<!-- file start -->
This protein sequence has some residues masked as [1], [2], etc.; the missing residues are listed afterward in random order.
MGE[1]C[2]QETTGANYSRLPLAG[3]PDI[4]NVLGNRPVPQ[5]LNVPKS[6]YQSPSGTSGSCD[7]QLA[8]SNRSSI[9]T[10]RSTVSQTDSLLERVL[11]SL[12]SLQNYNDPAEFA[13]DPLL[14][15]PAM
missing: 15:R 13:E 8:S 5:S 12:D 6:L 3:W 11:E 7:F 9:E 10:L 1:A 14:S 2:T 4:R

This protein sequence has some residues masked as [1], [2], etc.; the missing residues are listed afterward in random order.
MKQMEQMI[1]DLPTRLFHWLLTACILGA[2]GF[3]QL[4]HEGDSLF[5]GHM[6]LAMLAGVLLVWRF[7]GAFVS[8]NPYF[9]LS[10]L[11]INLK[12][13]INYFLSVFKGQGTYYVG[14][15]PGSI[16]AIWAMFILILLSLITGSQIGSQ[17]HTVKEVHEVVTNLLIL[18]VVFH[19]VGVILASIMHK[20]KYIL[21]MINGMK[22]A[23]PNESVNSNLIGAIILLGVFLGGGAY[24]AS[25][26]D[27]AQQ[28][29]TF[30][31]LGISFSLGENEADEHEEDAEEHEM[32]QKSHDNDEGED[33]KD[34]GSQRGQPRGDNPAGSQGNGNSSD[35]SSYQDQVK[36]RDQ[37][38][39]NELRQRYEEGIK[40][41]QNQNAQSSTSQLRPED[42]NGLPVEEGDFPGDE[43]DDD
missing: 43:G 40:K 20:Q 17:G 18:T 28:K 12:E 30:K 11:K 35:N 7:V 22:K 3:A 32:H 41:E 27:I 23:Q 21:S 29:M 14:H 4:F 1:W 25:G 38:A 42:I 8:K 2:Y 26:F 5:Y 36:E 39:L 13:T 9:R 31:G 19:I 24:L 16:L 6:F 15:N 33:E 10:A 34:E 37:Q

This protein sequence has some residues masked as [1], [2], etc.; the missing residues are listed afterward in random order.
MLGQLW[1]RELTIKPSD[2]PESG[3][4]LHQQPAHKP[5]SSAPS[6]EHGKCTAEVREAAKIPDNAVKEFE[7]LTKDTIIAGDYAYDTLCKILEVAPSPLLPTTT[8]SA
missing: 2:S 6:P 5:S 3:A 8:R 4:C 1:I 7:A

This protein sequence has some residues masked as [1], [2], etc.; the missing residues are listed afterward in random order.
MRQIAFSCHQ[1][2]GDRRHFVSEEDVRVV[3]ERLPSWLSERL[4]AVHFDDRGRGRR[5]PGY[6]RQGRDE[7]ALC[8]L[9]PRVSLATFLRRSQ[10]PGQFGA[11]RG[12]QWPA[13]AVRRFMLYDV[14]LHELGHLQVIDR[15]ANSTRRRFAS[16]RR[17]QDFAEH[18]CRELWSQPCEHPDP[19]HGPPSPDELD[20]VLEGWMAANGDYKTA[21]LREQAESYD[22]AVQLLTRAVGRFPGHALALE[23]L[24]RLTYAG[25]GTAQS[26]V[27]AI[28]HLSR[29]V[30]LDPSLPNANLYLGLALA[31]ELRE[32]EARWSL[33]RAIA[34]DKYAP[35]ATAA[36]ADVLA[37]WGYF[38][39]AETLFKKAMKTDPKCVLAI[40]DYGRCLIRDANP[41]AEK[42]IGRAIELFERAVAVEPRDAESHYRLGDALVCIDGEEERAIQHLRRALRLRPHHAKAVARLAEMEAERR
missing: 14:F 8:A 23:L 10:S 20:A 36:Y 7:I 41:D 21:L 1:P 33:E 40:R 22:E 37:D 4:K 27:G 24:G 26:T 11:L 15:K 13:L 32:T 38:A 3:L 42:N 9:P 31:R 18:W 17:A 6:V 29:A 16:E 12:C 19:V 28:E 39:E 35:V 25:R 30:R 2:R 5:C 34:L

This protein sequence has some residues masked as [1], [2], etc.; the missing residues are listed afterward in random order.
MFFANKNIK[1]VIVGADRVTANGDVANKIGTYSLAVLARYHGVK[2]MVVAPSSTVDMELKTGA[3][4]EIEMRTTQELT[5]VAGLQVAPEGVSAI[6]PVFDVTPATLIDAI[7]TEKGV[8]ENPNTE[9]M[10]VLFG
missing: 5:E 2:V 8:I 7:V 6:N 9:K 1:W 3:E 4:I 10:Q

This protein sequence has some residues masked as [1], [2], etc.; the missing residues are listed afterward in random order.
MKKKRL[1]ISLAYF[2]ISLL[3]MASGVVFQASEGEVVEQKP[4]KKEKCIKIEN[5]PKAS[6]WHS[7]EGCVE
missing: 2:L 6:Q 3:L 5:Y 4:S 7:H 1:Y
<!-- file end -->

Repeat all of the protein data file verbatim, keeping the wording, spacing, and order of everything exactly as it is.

This protein sequence has some residues masked as [1], [2], etc.; the missing residues are listed afterward in random order.
MGE[1]C[2]QETTGANYSRLPLAG[3]PDI[4]NVLGNRPVPQ[5]LNVPKS[6]YQSPSGTSGSCD[7]QLA[8]SNRSSI[9]T[10]RSTVSQTDSLLERVL[11]SL[12]SLQNYNDPAEFA[13]DPLL[14][15]PAM
missing: 15:R 13:E 8:S 5:S 12:D 6:L 3:W 11:E 7:F 9:E 10:L 1:A 14:S 2:T 4:R

This protein sequence has some residues masked as [1], [2], etc.; the missing residues are listed afterward in random order.
MKQMEQMI[1]DLPTRLFHWLLTACILGA[2]GF[3]QL[4]HEGDSLF[5]GHM[6]LAMLAGVLLVWRF[7]GAFVS[8]NPYF[9]LS[10]L[11]INLK[12][13]INYFLSVFKGQGTYYVG[14][15]PGSI[16]AIWAMFILILLSLITGSQIGSQ[17]HTVKEVHEVVTNLLIL[18]VVFH[19]VGVILASIMHK[20]KYIL[21]MINGMK[22]A[23]PNESVNSNLIGAIILLGVFLGGGAY[24]AS[25][26]D[27]AQQ[28][29]TF[30][31]LGISFSLGENEADEHEEDAEEHEM[32]QKSHDNDEGED[33]KD[34]GSQRGQPRGDNPAGSQGNGNSSD[35]SSYQDQVK[36]RDQ[37][38][39]NELRQRYEEGIK[40][41]QNQNAQSSTSQLRPED[42]NGLPVEEGDFPGDE[43]DDD
missing: 43:G 40:K 20:Q 17:G 18:T 28:K 12:E 30:K 11:K 35:N 7:V 22:K 3:A 32:H 41:E 27:I 23:Q 21:S 29:M 14:H 4:F 1:W 25:G 38:A 42:I 8:K 2:Y 26:F 5:Y 36:E 39:L 13:T 9:R 31:G 19:I 24:L 16:L 6:F 15:N 33:E 10:A 34:E 37:Q

This protein sequence has some residues masked as [1], [2], etc.; the missing residues are listed afterward in random order.
MLGQLW[1]RELTIKPSD[2]PESG[3][4]LHQQPAHKP[5]SSAPS[6]EHGKCTAEVREAAKIPDNAVKEFE[7]LTKDTIIAGDYAYDTLCKILEVAPSPLLPTTT[8]SA
missing: 2:S 6:P 5:S 3:A 8:R 4:C 1:I 7:A

This protein sequence has some residues masked as [1], [2], etc.; the missing residues are listed afterward in random order.
MRQIAFSCHQ[1][2]GDRRHFVSEEDVRVV[3]ERLPSWLSERL[4]AVHFDDRGRGRR[5]PGY[6]RQGRDE[7]ALC[8]L[9]PRVSLATFLRRSQ[10]PGQFGA[11]RG[12]QWPA[13]AVRRFMLYDV[14]LHELGHLQVIDR[15]ANSTRRRFAS[16]RR[17]QDFAEH[18]CRELWSQPCEHPDP[19]HGPPSPDELD[20]VLEGWMAANGDYKTA[21]LREQAESYD[22]AVQLLTRAVGRFPGHALALE[23]L[24]RLTYAG[25]GTAQS[26]V[27]AI[28]HLSR[29]V[30]LDPSLPNANLYLGLALA[31]ELRE[32]EARWSL[33]RAIA[34]DKYAP[35]ATAA[36]ADVLA[37]WGYF[38][39]AETLFKKAMKTDPKCVLAI[40]DYGRCLIRDANP[41]AEK[42]IGRAIELFERAVAVEPRDAESHYRLGDALVCIDGEEERAIQHLRRALRLRPHHAKAVARLAEMEAERR
missing: 14:F 8:A 23:L 10:S 20:A 36:Y 7:I 41:D 21:L 1:P 33:E 40:R 22:E 37:D 4:K 27:G 24:G 26:T 11:L 15:K 13:L 32:T 38:A 3:L 42:N 9:P 31:R 18:W 17:A 6:V 29:A 16:E 12:C 19:V 28:E 39:E 35:V 25:R 30:R 2:R 5:C 34:L

This protein sequence has some residues masked as [1], [2], etc.; the missing residues are listed afterward in random order.
MFFANKNIK[1]VIVGADRVTANGDVANKIGTYSLAVLARYHGVK[2]MVVAPSSTVDMELKTGA[3][4]EIEMRTTQELT[5]VAGLQVAPEGVSAI[6]PVFDVTPATLIDAI[7]TEKGV[8]ENPNTE[9]M[10]VLFG
missing: 5:E 2:V 8:I 7:V 6:N 9:K 1:W 3:E 4:I 10:Q

This protein sequence has some residues masked as [1], [2], etc.; the missing residues are listed afterward in random order.
MKKKRL[1]ISLAYF[2]ISLL[3]MASGVVFQASEGEVVEQKP[4]KKEKCIKIEN[5]PKAS[6]WHS[7]EGCVE
missing: 2:L 6:Q 3:L 5:Y 4:S 7:H 1:Y